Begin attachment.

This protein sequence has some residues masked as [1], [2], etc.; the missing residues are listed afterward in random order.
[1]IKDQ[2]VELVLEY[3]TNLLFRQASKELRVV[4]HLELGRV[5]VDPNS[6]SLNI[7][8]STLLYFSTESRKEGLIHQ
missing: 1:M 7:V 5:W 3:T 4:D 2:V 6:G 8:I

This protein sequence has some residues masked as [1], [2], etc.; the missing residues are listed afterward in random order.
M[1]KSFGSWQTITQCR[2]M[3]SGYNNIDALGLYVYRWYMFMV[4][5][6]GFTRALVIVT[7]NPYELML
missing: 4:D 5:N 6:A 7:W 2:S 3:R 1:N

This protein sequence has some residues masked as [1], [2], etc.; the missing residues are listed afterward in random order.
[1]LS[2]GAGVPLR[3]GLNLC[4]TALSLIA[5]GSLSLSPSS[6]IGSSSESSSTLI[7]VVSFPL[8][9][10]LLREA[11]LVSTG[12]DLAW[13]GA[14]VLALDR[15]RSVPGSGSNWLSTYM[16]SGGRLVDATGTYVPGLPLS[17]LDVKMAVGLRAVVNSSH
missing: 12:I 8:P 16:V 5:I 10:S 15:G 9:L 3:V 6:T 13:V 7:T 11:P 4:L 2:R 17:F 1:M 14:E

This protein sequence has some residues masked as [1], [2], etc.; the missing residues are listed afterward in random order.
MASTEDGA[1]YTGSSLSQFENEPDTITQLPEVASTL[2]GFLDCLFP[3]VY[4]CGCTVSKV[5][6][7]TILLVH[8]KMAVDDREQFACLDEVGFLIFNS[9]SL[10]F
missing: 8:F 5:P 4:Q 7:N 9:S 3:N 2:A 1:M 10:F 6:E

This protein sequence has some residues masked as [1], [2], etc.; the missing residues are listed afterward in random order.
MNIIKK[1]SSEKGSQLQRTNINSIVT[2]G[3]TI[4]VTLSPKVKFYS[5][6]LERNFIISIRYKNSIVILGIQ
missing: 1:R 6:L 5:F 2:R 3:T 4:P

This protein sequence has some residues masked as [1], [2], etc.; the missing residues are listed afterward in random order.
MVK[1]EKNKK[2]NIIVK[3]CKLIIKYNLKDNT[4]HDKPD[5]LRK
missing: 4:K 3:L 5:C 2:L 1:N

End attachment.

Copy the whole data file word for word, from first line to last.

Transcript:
This protein sequence has some residues masked as [1], [2], etc.; the missing residues are listed afterward in random order.
[1]IKDQ[2]VELVLEY[3]TNLLFRQASKELRVV[4]HLELGRV[5]VDPNS[6]SLNI[7][8]STLLYFSTESRKEGLIHQ
missing: 1:M 7:V 5:W 3:T 4:D 2:V 6:G 8:I

This protein sequence has some residues masked as [1], [2], etc.; the missing residues are listed afterward in random order.
M[1]KSFGSWQTITQCR[2]M[3]SGYNNIDALGLYVYRWYMFMV[4][5][6]GFTRALVIVT[7]NPYELML
missing: 4:D 5:N 6:A 7:W 2:S 3:R 1:N

This protein sequence has some residues masked as [1], [2], etc.; the missing residues are listed afterward in random order.
[1]LS[2]GAGVPLR[3]GLNLC[4]TALSLIA[5]GSLSLSPSS[6]IGSSSESSSTLI[7]VVSFPL[8][9][10]LLREA[11]LVSTG[12]DLAW[13]GA[14]VLALDR[15]RSVPGSGSNWLSTYM[16]SGGRLVDATGTYVPGLPLS[17]LDVKMAVGLRAVVNSSH
missing: 12:I 8:P 16:V 5:I 10:S 15:G 9:L 3:V 6:T 13:V 7:T 11:P 4:L 2:R 17:F 1:M 14:E

This protein sequence has some residues masked as [1], [2], etc.; the missing residues are listed afterward in random order.
MASTEDGA[1]YTGSSLSQFENEPDTITQLPEVASTL[2]GFLDCLFP[3]VY[4]CGCTVSKV[5][6][7]TILLVH[8]KMAVDDREQFACLDEVGFLIFNS[9]SL[10]F
missing: 8:F 5:P 4:Q 7:N 9:S 3:N 2:A 1:M 10:F 6:E

This protein sequence has some residues masked as [1], [2], etc.; the missing residues are listed afterward in random order.
MNIIKK[1]SSEKGSQLQRTNINSIVT[2]G[3]TI[4]VTLSPKVKFYS[5][6]LERNFIISIRYKNSIVILGIQ
missing: 1:R 6:L 5:F 2:R 3:T 4:P

This protein sequence has some residues masked as [1], [2], etc.; the missing residues are listed afterward in random order.
MVK[1]EKNKK[2]NIIVK[3]CKLIIKYNLKDNT[4]HDKPD[5]LRK
missing: 4:K 3:L 5:C 2:L 1:N